For Central America, the world economic meltdown is just another day at the office.
While the world economic and financial meltdown has prompted U.S. pundits and talking heads to flap around the barnyard like Chicken Little, in Central America many people are taking the Alfred E. Newman approach: “What, Me Worry?”
In a region where half the population already lives in poverty, political turmoil is commonplace, and Mother Nature can behave like a wicked old hag, crisis is a relative term. So when speculative financial markets start to tumble and risky capital ventures bear bitter fruit, it’s not the end of the world for most Central Americans.
“It’s like telling someone who normally eats only once a day that they are going to miss another meal. Big deal. It’s the people who eat three times a day who are in trouble,” said Tirso Vilchez, who owns a small transportation company in Managua.
Economists have put the situation in similar terms. “It doesn’t hurt much when you fall out of the first floor of a building,” said Bayardo Arce, top economic advisor to Nicaragua’s President Daniel Ortega.
On Nicaragua’s rural and impoverished Caribbean coast, where the situation of exploitation and neglect recently prompted an indigenous council of elders to declare the independent Communitarian Nation of the Mosquitia, economists have a different perspective on what it means to be in crisis.
“In the United States when unemployment hits 8 or 9 percent, they call it a crisis. But here, we have only 8 or 9 percent employment, and it’s not a crisis,” said Anthony Medoxa-Krussas, the separatist’s minister of economy and finance.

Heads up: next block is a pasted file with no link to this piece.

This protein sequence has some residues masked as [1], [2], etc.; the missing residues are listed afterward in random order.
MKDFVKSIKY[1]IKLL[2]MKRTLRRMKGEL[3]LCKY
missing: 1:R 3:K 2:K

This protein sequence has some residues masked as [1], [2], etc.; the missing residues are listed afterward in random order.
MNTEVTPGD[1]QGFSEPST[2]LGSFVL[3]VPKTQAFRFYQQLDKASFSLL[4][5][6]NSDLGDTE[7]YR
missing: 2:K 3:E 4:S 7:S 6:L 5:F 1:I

Even in Costa Rica, which economists say is being more negatively affected by the world financial and economic crisis than any other country in Central America, people are happier than a fat kid in a buffet line. In fact, Costa Rica now has the jolly distinction of being “the happiest country in the world,” according to a recent survey by a British think tank that measured more than 130 countries around the world.
Others in Central America even choose to look at recession through rosetinted glasses. They are posing the curious question: If Central America goes backwards slower than the rest of the world, isn’t that the same as a relative gain?
“The world is getting set back by five years, but Panama is getting set back two years. And two steps backwards is still three steps ahead of the other guy. So I’ll take it,” said José Manuel Bern, of Empresas Bern, a leader in Panama’s realestate development industry.
Bern said he went to a recent industry trade show in Barcelona, Spain, and “people there acted like it was a funeral –everyone had long faces and was smoking cigarettes.”
He said, “The Spaniards and the Europeans in general don’t know what crisis is. They’ve been living in prosperity for 15 years and don’t remember what hard times are like.” The gringos, too, Bern added, “Have had such a life of prosperity that they don’t remember you have to make do with a little bit less.”
But in Central America, Bern said, “We are used to operating in crisis mode … The yellow light is always on, indicating some sort of danger.”
Now economists from the World Bank to the Economic Commission for Latin America (CEPAL) are predicting Latin America will recover faster than other regions of the world. That’s most likely due to factors more complicated than optimism, but a cheerful disposition never hurts.
Tim Rogers is editor of The Nica Times